Ambiguity. Spectres, ghosts, and apparitions. Good versus evil. Children captured by Others. Illicit or unrequited passion. Incipient insanity.
These are some of the elements that The Turn of the Screw shares with the TV series LOST. In a season two episode (Orientation), Desmond tells Jack and Locke that the DHARMA Initiative orientation film is on the shelf behind The Turn of the Screw. As anyone who’s been watching the show for a while knows, the books that are featured or mentioned are there for a purpose. James’s ghost story, The Turn of the Screw shares quite a bit in common with LOST.
First and last, there’s the ambiguity. I read James’s story to the tragic end, and my first thought was, “I don’t get it.” I re-read some sections and became even more confused. I wondered whether the narrator was at all trustworthy, whether she was sane, whether the ghosts were real or imaginary. (LOST fans: do those questions sound familiar?) The “screw” of the narrative does turn around and around, presenting a different view of the events in the story with each turn.
Ghosts appear —or are they real? Are the appearances in LOST real, or do they only appear to those who see them as some sort of aberrant psychological experience? Lots of dead people have appeared in LOST to various of the survivors: Jack’s dad, Yemi, Ben’s mother, Boone, Ana-Lucia. Are these messengers from beyond the grave evil or good? Then, there’s Hurley’s imaginary friend who leads him to the edge, both literally and figuratively, almost exactly the same thing that happens to the governess narrator in The Turn of the Screw.
The two children in The Turn of the Screw are also ambiguous characters. They may or may not be innocent children. They may be influenced by the evil spirits that the governess sees. According to the governess, the spirits are trying to capture the children and lead them to the pit of hell. In LOST, there’s a similar motif of Evil Others who capture children and do something to them or with them. Or the Others may not be evil at all.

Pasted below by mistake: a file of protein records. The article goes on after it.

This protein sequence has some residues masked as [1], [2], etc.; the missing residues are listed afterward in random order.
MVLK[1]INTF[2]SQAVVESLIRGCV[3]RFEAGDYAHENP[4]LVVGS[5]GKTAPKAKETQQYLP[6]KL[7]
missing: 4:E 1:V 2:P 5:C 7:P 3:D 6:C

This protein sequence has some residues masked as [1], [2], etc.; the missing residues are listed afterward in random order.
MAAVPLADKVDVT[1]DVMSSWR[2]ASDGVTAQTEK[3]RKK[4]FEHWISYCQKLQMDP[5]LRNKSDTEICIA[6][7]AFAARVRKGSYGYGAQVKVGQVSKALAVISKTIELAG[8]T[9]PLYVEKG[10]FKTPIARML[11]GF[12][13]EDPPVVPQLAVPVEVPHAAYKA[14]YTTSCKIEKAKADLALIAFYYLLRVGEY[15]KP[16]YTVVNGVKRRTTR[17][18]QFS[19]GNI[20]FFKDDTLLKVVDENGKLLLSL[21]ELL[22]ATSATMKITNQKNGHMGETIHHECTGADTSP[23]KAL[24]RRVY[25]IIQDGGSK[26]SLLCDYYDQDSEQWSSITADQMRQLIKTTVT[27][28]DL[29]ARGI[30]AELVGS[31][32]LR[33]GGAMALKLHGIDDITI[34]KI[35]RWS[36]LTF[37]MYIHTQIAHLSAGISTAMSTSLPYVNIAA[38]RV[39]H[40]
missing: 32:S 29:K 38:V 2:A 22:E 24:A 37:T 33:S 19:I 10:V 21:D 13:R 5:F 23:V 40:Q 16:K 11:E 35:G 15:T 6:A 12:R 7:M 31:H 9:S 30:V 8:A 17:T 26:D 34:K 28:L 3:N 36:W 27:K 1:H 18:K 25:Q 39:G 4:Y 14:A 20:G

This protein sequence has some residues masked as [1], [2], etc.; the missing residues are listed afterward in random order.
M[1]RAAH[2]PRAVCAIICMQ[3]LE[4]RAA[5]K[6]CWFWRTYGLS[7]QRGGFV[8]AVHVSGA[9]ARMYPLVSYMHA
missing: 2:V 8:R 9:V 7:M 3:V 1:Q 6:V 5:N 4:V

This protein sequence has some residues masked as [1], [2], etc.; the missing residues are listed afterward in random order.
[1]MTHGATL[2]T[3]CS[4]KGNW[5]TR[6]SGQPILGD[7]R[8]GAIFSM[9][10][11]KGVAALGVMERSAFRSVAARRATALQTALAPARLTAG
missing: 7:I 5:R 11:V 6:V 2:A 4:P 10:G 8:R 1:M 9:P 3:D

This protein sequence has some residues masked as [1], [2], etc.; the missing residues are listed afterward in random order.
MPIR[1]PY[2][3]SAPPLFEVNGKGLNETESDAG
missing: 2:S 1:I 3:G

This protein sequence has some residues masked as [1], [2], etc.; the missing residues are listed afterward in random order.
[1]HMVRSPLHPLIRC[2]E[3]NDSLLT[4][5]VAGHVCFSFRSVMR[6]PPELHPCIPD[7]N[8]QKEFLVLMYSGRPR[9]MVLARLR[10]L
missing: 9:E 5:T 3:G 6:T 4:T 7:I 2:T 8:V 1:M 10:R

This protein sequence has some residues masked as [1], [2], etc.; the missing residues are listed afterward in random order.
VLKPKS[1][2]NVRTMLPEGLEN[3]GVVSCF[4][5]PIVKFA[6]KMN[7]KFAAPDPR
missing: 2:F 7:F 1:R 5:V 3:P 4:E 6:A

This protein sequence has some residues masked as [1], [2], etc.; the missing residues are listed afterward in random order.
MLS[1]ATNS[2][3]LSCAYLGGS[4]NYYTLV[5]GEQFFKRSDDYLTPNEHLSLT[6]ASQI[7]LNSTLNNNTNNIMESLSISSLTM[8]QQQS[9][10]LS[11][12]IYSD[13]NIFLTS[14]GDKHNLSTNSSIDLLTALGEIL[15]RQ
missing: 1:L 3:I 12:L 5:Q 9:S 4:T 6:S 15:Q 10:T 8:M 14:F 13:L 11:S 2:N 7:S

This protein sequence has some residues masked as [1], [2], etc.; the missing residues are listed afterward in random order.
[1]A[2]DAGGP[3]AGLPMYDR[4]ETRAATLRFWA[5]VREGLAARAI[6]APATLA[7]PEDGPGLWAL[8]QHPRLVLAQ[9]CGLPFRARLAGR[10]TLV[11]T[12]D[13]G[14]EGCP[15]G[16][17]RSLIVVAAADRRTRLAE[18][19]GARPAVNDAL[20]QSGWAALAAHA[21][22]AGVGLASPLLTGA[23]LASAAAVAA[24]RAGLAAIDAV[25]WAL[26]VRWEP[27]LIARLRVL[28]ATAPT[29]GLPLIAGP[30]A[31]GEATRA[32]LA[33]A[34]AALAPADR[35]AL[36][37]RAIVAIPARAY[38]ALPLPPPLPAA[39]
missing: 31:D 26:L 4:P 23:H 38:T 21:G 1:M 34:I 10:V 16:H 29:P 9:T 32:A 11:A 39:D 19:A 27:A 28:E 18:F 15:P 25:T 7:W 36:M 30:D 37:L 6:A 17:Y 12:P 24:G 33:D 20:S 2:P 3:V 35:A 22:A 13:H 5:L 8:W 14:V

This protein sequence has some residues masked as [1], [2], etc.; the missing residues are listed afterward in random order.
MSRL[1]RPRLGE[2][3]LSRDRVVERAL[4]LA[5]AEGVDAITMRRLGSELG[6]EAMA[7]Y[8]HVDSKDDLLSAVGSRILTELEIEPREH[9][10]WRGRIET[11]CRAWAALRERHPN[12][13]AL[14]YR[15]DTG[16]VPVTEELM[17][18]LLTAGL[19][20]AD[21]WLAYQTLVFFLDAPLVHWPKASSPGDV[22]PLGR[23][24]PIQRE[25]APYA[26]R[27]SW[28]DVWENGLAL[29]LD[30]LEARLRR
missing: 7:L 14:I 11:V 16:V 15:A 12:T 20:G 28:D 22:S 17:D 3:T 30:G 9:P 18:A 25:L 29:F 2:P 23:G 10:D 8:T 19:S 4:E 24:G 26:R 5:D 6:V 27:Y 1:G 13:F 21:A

The governess who narrates James’s story, who is the only one who says she sees the evil apparitions, admits from the beginning that she is in love with her employer, a shadowy figure whose main concern is that he not be bothered. Is she making up all the supernatural events in the story to impress her employer? To get his attention? Are the LOST characters also trying to get or to escape attention?
Are they all mad? Is the island imaginary or does it exist in another parallel universe? Do the ghosts that the governess sees exist in a parallel universe, or is she simply psychologically disturbed?
James leaves the ending to his story deliberately ambiguous. I certainly hope the writers and producers of LOST don’t do the same. From a review in Life magazine, 1898 by reviewer “Koch”:
Henry James does it in a way to raise goose-flesh! He creates the atmosphere of the tale with those slow, deliberate phrases which seem fitted only to differentiate the odors of rare flowers. Seldom does he make a direct assertion, but qualifies and negatives and double negatives, and then throws in a handful of adverbs, until the image floats away on a verbal smoke. But while the image lasts, it is, artistically, a thing of beauty. When he seems to be vague, he is by elimination, creating an effect of terror, of unimaginable horrors.”
What effects are the LOST writers producing as they turn the screw around and around from one season to the next? Are the LOST characters headed on a downward spiral into madness and death, or are they moving toward a resolution of their emotional and psychological dilemmas as they redeem themselves through suffering on the island?
We’re back to unresolved ambiguity —so far.